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Reversed-Phase HPLC for the Analysis of Biomolecules
Biopharmaceuticals offer great hope in treating medical conditions which are currently poorly served, at best, by traditional pharmaceuticals. It is estimated that there are over 400 biopharmaceuticals in clinical trials for in excess of 200 disease areas. The enhanced complexity and variability that comes from the size of biopharmaceuticals, allied with the intricacy of the production process, mean chromatography is employed to a much greater extent during production and release testing. Commonly reversed-phase (RP), hydrophilic interaction (HILIC), ion exchange (IEX), and size exclusion (SEC) chromatographic modes will be combined to allow full characterization of these complex biomolecules. The following article will introduce the fundamentals of biopharmaceutical analysis and cover the use of reversed phase HPLC in the analysis of biomolecules. A subsequent article will detail the application of HILIC, IEX, and SEC chromatography for the analysis if biomolecules.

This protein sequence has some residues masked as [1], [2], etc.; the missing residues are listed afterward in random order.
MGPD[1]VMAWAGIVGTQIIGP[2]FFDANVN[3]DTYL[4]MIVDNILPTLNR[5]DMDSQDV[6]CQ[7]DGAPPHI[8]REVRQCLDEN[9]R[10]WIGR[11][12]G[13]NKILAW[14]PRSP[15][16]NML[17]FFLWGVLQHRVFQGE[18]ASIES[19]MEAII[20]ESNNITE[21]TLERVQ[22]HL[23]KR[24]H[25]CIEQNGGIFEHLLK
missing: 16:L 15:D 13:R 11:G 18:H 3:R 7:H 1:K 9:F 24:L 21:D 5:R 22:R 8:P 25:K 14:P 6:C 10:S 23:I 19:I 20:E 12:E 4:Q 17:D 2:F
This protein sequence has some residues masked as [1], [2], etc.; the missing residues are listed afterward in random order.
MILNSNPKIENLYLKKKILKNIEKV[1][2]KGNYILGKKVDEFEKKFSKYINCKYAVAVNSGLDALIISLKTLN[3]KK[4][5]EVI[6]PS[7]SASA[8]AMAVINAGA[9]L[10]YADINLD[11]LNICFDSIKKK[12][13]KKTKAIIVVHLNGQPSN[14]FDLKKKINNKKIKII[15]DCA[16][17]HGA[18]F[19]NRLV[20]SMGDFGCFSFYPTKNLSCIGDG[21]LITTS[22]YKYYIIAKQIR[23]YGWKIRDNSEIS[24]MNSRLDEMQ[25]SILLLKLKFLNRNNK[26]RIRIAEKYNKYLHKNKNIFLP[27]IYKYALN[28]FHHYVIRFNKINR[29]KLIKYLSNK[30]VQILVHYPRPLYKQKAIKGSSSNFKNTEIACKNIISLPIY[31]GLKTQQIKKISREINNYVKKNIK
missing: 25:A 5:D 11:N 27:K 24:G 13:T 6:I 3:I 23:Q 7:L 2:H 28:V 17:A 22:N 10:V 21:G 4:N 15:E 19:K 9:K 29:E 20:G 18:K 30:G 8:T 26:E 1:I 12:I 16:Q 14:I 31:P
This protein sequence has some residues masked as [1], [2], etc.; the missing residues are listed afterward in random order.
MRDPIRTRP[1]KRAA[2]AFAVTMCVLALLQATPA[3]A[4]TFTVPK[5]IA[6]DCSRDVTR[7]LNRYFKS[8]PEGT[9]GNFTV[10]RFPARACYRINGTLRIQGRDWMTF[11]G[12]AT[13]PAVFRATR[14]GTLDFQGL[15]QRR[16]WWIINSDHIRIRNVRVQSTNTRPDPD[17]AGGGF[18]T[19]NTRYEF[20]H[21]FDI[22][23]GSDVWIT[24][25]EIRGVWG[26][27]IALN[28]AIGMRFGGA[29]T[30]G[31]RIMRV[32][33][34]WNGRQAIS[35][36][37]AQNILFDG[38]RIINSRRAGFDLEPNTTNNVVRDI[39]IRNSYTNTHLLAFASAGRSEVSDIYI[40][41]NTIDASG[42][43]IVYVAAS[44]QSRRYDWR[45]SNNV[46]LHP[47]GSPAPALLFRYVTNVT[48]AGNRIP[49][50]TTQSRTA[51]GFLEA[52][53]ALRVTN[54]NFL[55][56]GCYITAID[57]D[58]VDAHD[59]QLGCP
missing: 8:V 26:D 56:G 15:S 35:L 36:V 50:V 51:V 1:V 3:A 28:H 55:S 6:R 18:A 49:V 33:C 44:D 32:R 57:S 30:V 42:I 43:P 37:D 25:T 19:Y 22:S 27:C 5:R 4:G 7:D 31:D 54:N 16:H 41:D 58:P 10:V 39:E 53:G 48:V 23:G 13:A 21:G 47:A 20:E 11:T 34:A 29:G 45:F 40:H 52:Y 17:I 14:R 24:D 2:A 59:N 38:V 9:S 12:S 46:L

Amino acids are made up of an amino group and a carboxylic acid moiety (Figure 1). What is important is the difference in R group which gives the different amino acids (Table 1 and Figure 2). There are only twenty naturally occurring amino acids in humans.
Of the twenty natural amino acids eleven can be synthesized biologically from other ingredients while the remaining nine (the essential amino acids) must be consumed as part of a healthy diet. These essential building blocks of life can be combined in a huge variety of ways to make up larger peptide and protein molecules.